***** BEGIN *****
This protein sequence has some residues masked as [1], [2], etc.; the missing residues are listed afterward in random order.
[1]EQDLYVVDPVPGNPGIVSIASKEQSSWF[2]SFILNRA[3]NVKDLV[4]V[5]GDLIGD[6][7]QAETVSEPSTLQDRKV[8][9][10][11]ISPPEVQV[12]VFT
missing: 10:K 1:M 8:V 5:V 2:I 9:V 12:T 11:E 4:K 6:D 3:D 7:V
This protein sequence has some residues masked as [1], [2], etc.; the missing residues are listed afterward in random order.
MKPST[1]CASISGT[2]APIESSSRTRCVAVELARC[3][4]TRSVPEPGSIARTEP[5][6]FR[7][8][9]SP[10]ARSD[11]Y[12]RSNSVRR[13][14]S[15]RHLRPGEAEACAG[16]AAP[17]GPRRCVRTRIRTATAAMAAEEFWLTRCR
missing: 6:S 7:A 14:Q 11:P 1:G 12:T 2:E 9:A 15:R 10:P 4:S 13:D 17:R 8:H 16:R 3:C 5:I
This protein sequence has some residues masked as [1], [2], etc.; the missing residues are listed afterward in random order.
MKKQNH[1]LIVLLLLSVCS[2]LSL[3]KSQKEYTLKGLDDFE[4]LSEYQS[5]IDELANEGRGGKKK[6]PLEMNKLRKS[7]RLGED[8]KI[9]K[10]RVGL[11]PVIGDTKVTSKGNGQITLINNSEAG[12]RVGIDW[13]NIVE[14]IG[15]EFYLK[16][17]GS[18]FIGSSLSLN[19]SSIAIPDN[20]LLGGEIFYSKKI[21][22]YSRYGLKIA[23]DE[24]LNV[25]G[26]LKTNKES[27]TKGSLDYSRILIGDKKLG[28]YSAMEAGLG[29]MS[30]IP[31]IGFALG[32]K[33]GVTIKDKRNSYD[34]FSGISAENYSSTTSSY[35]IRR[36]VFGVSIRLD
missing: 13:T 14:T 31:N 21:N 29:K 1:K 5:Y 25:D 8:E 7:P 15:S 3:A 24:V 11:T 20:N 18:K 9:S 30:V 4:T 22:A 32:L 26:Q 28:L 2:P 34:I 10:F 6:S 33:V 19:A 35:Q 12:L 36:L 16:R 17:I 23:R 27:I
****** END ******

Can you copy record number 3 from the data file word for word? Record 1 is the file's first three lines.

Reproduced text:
This protein sequence has some residues masked as [1], [2], etc.; the missing residues are listed afterward in random order.
MKKQNH[1]LIVLLLLSVCS[2]LSL[3]KSQKEYTLKGLDDFE[4]LSEYQS[5]IDELANEGRGGKKK[6]PLEMNKLRKS[7]RLGED[8]KI[9]K[10]RVGL[11]PVIGDTKVTSKGNGQITLINNSEAG[12]RVGIDW[13]NIVE[14]IG[15]EFYLK[16][17]GS[18]FIGSSLSLN[19]SSIAIPDN[20]LLGGEIFYSKKI[21][22]YSRYGLKIA[23]DE[24]LNV[25]G[26]LKTNKES[27]TKGSLDYSRILIGDKKLG[28]YSAMEAGLG[29]MS[30]IP[31]IGFALG[32]K[33]GVTIKDKRNSYD[34]FSGISAENYSSTTSSY[35]IRR[36]VFGVSIRLD
missing: 13:T 14:T 31:N 21:N 29:K 1:K 5:Y 25:D 8:E 7:P 15:S 3:A 24:V 11:T 20:N 18:K 9:S 30:V 4:T 22:A 32:L 26:Q 28:L 2:P 34:I 10:F 6:S 33:V 19:A 35:Q 12:L 36:L 16:R 17:I 23:R 27:I